Srinagar, January 02: In mid-November, officials from the forest department in Indian illegally occupied Jammu and Kashmir (IIOJK) had surrounded the mountain-top mud-hut house in the village of Kanidajan where Mr Bajad, 70, had lived for his entire life.
“The officials threatened me and my family with jail if I didn’t leave my house,” said Mr Bajad, who lived there with his wife and six children.
“They told me I had encroached upon forest land.”
Mr Bajad and his family are Gujjars, a nomadic tribe whose members have herded their livestock between Indian illegally occupied Jammu and Kashmir’s mountainous forests and its lowland plains for generations.
However, the survival of IOJK’s 1.4 million tribal people, who constitute 12 per cent of the region’s total population, is in jeopardy.
Since early November, dozens of tribal people have been forced to leave their homes in an Indian government-led eviction campaign, after a court in the Hindu-majority state ruled 64,000, mostly Muslim tribal people had been living in Jammu and Kashmir’s forests illegally.
The family was forced to immediately leave their home despite below-freezing temperatures.
When Mr Bajad’s son returned to their property two days later he found the authorities had chopped down around 10,000 apple trees, the main source of income for Mr Bajad’s family and those in his village.
“They want to make sure that our livelihood is destroyed. Otherwise, instead of axing the trees they could have fenced it and taken it to their possession. But the Narendra Modi government wants to teach us a lesson,” Mr Bajad said.
India’s ruling Bharatiya Janata Party (BJP) has implemented a succession of anti-Muslim policies since Prime Minister Narendra Modi, was re-elected in 2019.
In August 2019, the BJP revoked IIOJK’s autonomous status, bringing the occupied territory under direct rule from New Delhi.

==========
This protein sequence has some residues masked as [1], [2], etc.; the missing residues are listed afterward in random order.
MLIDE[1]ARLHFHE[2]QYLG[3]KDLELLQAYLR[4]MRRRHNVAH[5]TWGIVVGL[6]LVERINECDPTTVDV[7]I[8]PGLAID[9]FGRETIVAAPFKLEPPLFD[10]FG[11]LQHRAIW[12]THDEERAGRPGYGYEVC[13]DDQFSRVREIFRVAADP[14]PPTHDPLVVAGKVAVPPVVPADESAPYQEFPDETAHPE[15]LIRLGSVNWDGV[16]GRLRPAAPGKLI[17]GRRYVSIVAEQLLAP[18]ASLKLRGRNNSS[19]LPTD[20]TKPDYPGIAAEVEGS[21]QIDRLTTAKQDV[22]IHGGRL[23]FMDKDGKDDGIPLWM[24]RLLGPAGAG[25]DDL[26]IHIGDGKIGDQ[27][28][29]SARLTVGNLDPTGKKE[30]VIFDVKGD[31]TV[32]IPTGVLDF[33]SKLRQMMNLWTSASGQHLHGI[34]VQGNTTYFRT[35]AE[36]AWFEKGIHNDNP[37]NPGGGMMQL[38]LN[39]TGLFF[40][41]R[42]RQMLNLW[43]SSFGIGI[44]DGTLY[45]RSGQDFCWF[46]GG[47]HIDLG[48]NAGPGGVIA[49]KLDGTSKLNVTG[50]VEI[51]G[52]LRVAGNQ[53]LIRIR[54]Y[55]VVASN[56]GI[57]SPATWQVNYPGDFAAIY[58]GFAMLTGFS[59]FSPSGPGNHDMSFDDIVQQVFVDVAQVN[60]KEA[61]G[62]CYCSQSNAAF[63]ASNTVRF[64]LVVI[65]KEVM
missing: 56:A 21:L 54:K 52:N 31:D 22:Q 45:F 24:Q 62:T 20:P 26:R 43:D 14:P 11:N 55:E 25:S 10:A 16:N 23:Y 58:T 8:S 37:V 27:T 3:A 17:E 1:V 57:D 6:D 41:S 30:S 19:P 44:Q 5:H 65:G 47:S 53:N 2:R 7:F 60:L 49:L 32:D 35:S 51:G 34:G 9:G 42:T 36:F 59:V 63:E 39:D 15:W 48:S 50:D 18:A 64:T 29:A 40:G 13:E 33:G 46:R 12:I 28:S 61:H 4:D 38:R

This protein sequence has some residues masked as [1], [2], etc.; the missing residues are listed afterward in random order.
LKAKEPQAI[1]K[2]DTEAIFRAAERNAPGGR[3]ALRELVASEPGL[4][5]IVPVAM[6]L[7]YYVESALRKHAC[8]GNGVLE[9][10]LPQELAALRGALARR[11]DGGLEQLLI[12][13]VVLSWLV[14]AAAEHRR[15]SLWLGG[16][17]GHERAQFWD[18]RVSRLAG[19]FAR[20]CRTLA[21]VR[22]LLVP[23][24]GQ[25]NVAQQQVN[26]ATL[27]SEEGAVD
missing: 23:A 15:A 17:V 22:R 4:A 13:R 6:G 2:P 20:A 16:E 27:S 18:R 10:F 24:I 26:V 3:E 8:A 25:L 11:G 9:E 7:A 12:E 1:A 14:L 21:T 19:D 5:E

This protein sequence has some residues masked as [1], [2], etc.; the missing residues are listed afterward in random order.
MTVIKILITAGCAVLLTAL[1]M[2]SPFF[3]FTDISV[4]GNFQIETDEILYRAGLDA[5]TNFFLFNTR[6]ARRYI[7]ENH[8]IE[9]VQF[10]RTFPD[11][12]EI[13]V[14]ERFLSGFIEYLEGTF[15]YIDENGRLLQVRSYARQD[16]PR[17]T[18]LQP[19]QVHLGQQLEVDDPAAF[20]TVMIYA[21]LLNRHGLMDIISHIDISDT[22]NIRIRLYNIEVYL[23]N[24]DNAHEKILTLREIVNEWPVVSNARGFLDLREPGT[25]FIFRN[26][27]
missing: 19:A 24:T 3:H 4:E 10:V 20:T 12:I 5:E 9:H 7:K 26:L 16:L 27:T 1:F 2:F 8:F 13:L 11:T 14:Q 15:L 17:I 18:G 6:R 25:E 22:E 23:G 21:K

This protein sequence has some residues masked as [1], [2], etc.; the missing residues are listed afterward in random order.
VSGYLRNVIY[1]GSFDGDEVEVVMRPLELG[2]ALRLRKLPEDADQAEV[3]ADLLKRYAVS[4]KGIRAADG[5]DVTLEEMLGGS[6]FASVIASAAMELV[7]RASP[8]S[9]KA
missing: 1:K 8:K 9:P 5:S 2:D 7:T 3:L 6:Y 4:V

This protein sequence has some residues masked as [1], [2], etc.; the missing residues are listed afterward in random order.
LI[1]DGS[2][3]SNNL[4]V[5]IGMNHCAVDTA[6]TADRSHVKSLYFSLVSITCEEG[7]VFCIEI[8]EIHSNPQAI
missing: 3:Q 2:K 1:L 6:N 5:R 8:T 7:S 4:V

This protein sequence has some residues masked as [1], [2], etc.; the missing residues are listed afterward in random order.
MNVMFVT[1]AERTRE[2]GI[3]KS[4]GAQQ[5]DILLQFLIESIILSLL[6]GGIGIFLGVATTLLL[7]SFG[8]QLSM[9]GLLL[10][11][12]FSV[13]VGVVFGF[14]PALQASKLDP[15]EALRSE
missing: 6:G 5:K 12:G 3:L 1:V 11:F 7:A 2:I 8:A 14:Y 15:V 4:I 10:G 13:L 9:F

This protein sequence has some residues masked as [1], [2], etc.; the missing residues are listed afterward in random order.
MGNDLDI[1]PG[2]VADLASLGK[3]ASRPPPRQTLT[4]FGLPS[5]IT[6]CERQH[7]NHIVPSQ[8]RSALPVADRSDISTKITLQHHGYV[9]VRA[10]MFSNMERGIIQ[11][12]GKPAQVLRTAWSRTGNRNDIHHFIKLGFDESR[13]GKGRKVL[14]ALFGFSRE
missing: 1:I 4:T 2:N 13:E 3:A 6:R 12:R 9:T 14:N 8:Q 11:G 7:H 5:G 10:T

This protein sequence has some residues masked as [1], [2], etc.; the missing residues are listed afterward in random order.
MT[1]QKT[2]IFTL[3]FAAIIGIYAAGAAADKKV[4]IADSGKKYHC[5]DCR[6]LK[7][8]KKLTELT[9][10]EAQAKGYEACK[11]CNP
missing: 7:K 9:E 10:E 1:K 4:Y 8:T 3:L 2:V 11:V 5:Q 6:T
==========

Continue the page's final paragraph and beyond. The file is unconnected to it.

Activists say the evictions are the latest attempt by the BJP to erode civil liberties and curtail the income of its largely Muslim residents.
After IIOJK was brought under central rule, tribal people such as the Gujjar should have been afforded protection under India’s Forest Rights Act (FRA).
The ongoing evictions in IIOJK are, therefore, “totally illegal” according to Prashant Bhushan, a senior advocate in the Supreme Court of India.
“Under the FRA there has to be the determination of their [tribal] rights first and the local rural authorities have to be included,” said Mr Bhushan.
Activists believe the evictions are happening so the Indian government can sell resource-rich territory to the private sector after a law forbidding the sale of land to non-Kashmiris was scrapped in October.
The evicted people will see no financial windfall and say they have been offered no compensation for the property taken or the loss of income.
With many of Kashmir’s lawyers and civil-society activists languishing in jails without charge, no legal challenge has been launched against the evictions.
When approached by The Telegraph, a BJP party figure said it had not intentionally destroyed homes or seized land from Kashmiri tribal people.
“Our aim is to retrieve the forest land which has been occupied illegally,” said Sarita Chauhan, the commissioner secretary in IIOJK.
However, for Mr Bajad, the reality seems very different. “If the government doesn’t come to our rescue, I will burn myself to death,” he said.